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Old 03/29/2018, 03:09 PM   #29
kizanne
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Join Date: Dec 2002
Location: Tallahassee, FL
Posts: 535
Well mine are parvocalanus and tisbe. Just because I have those in large numbers. Also I'm using the san francisco baby brine which are smaller.

I have read many just use baby brine shrimp but I've also read about high mortality rates.
I haven't purchased any books specific to seahorses but do have a couple breeding books.

I put in the copepods because I have them and they are superior nutrition. That also hold their nutrition if not eaten right away better than baby brine.

The other reason which I don't know if true or not. Someone else dissected their dead babies and found compacted brine shrimp exoskeletons in their digestive tract and postulated that brine over 3 hours oldish had hardened shells that contributed to the mortality. This same person believed after 3 days their digestive tract was then able to better handle the brine.

Things I know. My first batch I used brine the next day the babies were all dead. Not sure why but I suspect it was an ammonia spike or oxygen drop from the green water.

2nd batch I used a lot of parvocalanus because I only had a few brine hatch that day. Babies all made it for quite a while healthy and that batch is at about 50% mortality but mostly due to gas bubble disease and a rust getting in their water / water change incident.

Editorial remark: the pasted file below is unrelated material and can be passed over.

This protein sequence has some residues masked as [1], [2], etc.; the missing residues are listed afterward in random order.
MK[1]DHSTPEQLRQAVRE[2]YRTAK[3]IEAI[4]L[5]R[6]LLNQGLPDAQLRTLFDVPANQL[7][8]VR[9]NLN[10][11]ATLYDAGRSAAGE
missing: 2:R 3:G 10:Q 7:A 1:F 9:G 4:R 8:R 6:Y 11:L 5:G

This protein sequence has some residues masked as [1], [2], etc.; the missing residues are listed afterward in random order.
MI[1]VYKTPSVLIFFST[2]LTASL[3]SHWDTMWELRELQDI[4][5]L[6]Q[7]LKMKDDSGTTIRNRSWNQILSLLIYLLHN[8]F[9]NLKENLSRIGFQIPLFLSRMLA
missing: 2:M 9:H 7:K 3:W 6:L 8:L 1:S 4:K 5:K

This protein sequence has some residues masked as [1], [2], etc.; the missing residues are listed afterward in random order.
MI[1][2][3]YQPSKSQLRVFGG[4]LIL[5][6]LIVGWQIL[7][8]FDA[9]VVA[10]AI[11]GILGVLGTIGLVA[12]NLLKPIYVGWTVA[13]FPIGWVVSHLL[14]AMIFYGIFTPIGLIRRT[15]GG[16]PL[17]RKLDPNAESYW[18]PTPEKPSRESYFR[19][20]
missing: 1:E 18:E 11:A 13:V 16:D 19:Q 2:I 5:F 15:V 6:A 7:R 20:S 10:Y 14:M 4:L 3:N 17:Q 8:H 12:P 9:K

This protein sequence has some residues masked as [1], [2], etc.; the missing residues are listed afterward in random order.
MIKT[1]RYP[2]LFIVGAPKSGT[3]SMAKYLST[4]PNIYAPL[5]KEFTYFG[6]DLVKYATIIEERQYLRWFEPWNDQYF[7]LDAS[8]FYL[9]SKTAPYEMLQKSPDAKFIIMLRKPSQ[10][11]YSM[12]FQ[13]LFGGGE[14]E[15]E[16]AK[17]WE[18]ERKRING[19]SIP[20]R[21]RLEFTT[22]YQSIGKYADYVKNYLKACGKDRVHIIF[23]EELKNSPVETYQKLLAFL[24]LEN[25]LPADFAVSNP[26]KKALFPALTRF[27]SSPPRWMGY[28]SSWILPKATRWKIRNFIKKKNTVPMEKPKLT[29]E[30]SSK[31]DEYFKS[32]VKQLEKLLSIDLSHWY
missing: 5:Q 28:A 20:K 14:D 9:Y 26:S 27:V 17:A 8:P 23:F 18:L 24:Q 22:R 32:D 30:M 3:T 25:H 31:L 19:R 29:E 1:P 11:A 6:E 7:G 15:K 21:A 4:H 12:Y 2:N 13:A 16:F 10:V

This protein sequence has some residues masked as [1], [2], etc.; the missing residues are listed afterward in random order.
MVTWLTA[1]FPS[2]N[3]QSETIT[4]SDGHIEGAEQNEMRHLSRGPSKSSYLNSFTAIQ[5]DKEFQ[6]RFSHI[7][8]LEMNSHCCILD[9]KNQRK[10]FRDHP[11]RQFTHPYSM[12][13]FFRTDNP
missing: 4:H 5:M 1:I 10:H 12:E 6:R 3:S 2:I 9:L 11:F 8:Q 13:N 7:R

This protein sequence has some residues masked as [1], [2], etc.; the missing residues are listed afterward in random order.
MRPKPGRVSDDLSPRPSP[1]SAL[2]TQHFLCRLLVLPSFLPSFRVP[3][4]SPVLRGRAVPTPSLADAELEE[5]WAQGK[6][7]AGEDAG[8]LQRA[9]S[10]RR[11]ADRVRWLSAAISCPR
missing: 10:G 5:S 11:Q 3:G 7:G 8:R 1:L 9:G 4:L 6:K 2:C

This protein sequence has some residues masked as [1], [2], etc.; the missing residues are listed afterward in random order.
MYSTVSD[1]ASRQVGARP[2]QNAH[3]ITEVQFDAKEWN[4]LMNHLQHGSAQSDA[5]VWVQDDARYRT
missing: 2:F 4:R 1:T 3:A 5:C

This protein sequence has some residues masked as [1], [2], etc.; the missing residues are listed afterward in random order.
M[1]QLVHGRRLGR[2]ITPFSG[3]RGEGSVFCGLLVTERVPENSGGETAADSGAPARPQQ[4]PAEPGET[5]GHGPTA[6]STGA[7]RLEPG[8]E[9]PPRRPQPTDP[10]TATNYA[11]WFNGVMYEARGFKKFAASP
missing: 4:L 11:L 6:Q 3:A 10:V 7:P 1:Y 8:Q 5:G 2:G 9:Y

3rd batch I used a lot of tisbe and brine lost them overnight. Again I believe due to ammonia and oxygen but MAYBE the too many tisbe adults.

4th batch happened 3/27 and I used a lot of parvo and too much brine. They were born during the day went through the overflow (most) had hours that they didn't have much to eat. Fished them out early evening. Too much brine (there were still tons of brine this morning), some t-iso and parvo. Only day 2 but so far only lost 2 which I think is awesome given their beginning.

I think you could easily raise some seahorses. You have to remember that nice picture in the beginning is my 'grow out' tank, I haven't even used that yet. Right now it is full of nannocloropsis and tisbe copepods.


When they are first born I put them in a 1.5 gallon plastic bin so that I can concentrate the food and make water changes easier. I use prime also. unheated room temp. I have added an air stone to help reduce the chance of gas bubble.

Then so far the next stage is a 7 gallon bin (dish bin for restaurants). Unheated room temp.

Now they are in the divided 20 gallon which I think they will be able to stay there for a while. I have it divided because was for another project but this allows the heater to be away from the babies. and I can concentrate the food in 10 gallons but have 20 gallons for stability. I also have more chaeto on the heater side to process waste. I'll be stocking it with tisbe copepods this weekend as well.

So when I say easy, I don't mean cheap I doubt I'll ever make much money though I'm getting more efficient. I spend about 2 hours a day during the week and more on the weekend but that is for all my tanks, copepods, microalgae and such.


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Sterile is not better. Successfully bred: Banggai, Lined Seahorse. Restarting work on Ruby Red dragonets, Blue Mandarins, Davinci Clowns, Pink Skunk Clowns (not mature yet) dragonface pipefish.

Current Tank Info: 125 gal tank, 40 gal refugium - 30 gal Ruby Red tank - 70 gallon erectus / mandarin tank
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